Using external authentication with Keystone

When Keystone is executed in a web server like Apache HTTPD, it is possible to have the web server also handle authentication. This enables support for additional methods of authentication that are not provided by the identity store backend and the authentication plugins that Keystone supports.

Having the web server handle authentication is not exclusive, and both Keystone and the web server can provide different methods of authentication at the same time. For example, the web server can provide support for X.509 or Kerberos authentication, while Keystone provides support for password authentication (with SQL or an identity store as the backend).

When the web server authenticates a user, it sets environment variables, usually REMOTE_USER, which can be used in the underlying application. Keystone can be configured to use these environment variables to determine the identity of the user.


In Identity API v2, there is no way to disable external authentication. In order to activate the external authentication mechanism for Identity API v3, the external method must be in the list of enabled authentication methods. By default it is enabled, so if you don’t want to use external authentication, remove it from the methods option in the auth section.

To configure the plugin that should be used set the external option again in the auth section. There are two external authentication method plugins provided by Keystone:

  • DefaultDomain: This plugin won’t take into account the domain information that the external authentication method may pass down to Keystone and will always use the configured default domain. The REMOTE_USER variable is the username. This is the default if no plugin is given.
  • Domain: This plugin expects that the REMOTE_DOMAIN variable contains the domain for the user. If this variable is not present, the configured default domain will be used. The REMOTE_USER variable is the username.


You should disable the external auth method if you are currently using federation. External auth and federation both use the REMOTE_USER variable. Since both the mapped and external plugin are being invoked to validate attributes in the request environment, it can cause conflicts.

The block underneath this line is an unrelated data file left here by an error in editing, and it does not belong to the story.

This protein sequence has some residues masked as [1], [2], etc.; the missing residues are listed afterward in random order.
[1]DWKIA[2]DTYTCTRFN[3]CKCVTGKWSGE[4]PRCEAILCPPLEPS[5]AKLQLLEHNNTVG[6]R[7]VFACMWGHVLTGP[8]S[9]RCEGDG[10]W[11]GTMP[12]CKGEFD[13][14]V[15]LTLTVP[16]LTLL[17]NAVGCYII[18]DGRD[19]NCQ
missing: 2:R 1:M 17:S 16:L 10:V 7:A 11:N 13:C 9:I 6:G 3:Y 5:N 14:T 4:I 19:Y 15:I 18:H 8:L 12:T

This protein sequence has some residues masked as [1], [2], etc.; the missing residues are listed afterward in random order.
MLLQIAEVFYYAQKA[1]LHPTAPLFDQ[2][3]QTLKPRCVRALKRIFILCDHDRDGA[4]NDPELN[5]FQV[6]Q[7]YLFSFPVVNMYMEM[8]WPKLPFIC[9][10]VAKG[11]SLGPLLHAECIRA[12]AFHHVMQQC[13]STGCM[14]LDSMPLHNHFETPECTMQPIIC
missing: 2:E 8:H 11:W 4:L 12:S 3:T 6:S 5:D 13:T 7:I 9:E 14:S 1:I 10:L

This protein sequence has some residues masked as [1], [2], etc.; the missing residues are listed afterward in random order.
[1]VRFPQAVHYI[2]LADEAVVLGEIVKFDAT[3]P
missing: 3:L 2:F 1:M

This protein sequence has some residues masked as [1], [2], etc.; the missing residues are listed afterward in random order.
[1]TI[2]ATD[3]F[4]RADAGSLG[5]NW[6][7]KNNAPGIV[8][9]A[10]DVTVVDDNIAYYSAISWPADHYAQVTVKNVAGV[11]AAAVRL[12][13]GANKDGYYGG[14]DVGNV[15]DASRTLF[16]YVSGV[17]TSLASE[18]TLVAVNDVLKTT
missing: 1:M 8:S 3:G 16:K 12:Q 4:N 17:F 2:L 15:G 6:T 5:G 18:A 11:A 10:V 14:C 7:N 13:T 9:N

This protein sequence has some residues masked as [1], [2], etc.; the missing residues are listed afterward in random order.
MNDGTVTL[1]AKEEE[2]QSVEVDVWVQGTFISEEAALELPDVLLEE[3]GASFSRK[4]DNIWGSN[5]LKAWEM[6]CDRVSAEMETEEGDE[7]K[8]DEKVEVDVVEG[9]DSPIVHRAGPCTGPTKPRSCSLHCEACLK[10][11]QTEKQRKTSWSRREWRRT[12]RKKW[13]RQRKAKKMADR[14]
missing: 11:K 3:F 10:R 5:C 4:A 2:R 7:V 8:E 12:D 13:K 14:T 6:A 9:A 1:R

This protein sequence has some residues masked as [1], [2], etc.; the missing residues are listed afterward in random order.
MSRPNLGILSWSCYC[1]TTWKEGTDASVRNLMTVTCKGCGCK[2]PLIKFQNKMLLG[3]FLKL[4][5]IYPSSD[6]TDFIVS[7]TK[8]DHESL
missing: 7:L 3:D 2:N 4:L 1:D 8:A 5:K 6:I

For example, imagine there are two distinct users with the same username foo, one in the Default domain while the other is in the BAR domain. The external Federation modules (i.e. mod_shib) sets the REMOTE_USER attribute to foo. The external auth module also tries to set the REMOTE_USER attribute to foo for the Default domain. The federated mapping engine maps the incoming identity to foo in the BAR domain. This results in user_id conflict since both are using different user_ids to set foo in the Default domain and the BAR domain.

To disable this, simply remove external from the methods option in keystone.conf:

methods = external,password,token,oauth1

Using HTTPD authentication

Web servers like Apache HTTP support many methods of authentication. Keystone can profit from this feature and let the authentication be done in the web server, that will pass down the authenticated user to Keystone using the REMOTE_USER environment variable. This user must exist in advance in the identity backend to get a token from the controller.

To use this method, Keystone should be running on HTTPD.

X.509 example

The following snippet for the Apache conf will authenticate the user based on a valid X.509 certificate from a known CA:

<VirtualHost _default_:5000>
    SSLEngine on